In The Big Over Easy, Jasper Fforde has created a new and bizarre universe where fairy tales, nursery rhymes, and real life collide. Fresh from the success of his bestselling Thursday Next series, Fforde has now sealed his reputation as one of the brightest literary lights around. Written with a sharp eye and a bounding imagination, The Big Over ...
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Reviews

BookBrowse Review

BookBrowse

If you've enjoyed the Thursday Next series and appreciate a little bit of 'silliness', then this might be for you, but if literary slapstick isn't your cup of tea, you should probably steer clear!   (Reviewed by BookBrowse Review Team).

Full Review (242 words).

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Media Reviews

New England Science Fiction Association
....rather than the apparent pre-adolescent desire to get a reaction that seemed to inspire some names in the Tuesday Next books, such as Jack Schitt. The invention here is more firmly in the zany fun category, with few lapses into "silly enough to be annoying." (While Tuesday Next and her family, friends, and enemies are neither seen nor heard from, this is apparently set in the same world, and some of the minor characters, most notably Lola Vavoom, do make appearances.) Good, light summer fun reading.

The Guardian (UK) - Peter Guttridge
I love it. The Big Over Easy is great not just because it's very funny (albeit with some excruciating puns) but also because it works properly as a whodunit....Comic genius.

Kirkus Reviews
Fforde lays on his erudition with a trowel, slathering literary references all over his rote detective story. Of course, it being rote is part of the point, as Fforde's trying to deconstruct the whole genre. While the effect is at first hilarious and ingenious, eventually the charm wears off. Shallow and snarky, though the concept is clever.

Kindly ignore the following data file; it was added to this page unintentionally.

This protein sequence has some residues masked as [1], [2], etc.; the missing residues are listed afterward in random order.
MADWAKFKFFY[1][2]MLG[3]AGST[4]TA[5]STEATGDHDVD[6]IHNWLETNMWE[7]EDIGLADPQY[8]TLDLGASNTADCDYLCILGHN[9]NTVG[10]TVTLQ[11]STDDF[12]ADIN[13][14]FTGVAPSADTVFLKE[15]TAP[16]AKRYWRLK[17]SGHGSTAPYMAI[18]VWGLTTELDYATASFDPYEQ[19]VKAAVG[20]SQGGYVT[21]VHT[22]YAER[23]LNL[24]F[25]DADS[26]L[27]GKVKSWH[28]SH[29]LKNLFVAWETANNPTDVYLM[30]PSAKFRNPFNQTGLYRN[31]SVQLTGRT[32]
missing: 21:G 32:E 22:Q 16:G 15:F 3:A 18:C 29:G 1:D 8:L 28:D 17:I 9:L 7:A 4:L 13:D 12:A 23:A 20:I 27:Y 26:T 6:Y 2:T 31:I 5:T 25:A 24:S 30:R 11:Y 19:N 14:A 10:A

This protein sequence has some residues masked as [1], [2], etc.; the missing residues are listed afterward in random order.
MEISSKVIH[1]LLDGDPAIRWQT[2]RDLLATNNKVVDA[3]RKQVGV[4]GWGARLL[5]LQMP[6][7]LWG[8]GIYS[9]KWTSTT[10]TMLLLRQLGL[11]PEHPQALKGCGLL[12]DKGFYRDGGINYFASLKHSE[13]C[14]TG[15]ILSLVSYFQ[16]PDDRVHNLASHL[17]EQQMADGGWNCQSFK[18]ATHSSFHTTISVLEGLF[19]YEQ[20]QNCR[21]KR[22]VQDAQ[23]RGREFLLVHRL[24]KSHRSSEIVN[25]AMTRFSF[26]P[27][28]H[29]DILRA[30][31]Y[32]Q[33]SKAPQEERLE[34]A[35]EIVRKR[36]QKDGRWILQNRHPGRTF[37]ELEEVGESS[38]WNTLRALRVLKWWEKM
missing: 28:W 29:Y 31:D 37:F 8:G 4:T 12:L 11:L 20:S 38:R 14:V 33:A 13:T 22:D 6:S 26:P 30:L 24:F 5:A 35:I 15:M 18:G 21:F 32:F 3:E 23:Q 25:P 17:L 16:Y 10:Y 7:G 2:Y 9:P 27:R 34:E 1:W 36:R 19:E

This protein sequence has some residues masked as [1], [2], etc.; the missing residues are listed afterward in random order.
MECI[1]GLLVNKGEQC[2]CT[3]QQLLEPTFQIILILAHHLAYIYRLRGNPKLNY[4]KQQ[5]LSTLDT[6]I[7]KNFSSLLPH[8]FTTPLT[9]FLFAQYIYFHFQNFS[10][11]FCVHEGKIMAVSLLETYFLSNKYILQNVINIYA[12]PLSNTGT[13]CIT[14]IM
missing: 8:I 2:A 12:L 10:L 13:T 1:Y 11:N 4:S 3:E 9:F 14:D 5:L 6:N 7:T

Publishers Weekly
Fforde's whimsical fifth novel, his first not to feature literary detective Thursday Next, is consistently witty, but its conceit--putting a criminal spin on nursery rhymes--wears a bit thin....The result is unusually clever but not compelling in the least.

Reader Reviews

Cloggie Downunder

thoroughly enjoyable
The Big Over Easy is the first in the Nursery Crime series by Jasper Fforde and, while it was not published until 2005, it was actually written in 1994, well before his highly successful Thursday Next series. It is a reworking of his first written ...   Read More

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Beyond the Book

Fforde's first book, The Eyre Affair, was published in 2001, and was followed by Lost In A Good Book (2002), The Well of Lost Plots (2003) and Something Rotten (2004). All revolve around, female detective, Thursday Next who lives in a parallel world to our own where books are paramount, the Crimean War is still ongoing and dodos are the pets of choice.

Fforde says that he felt the need to take a break and, to that end, resurrected the concept for a novel that he'd first written ...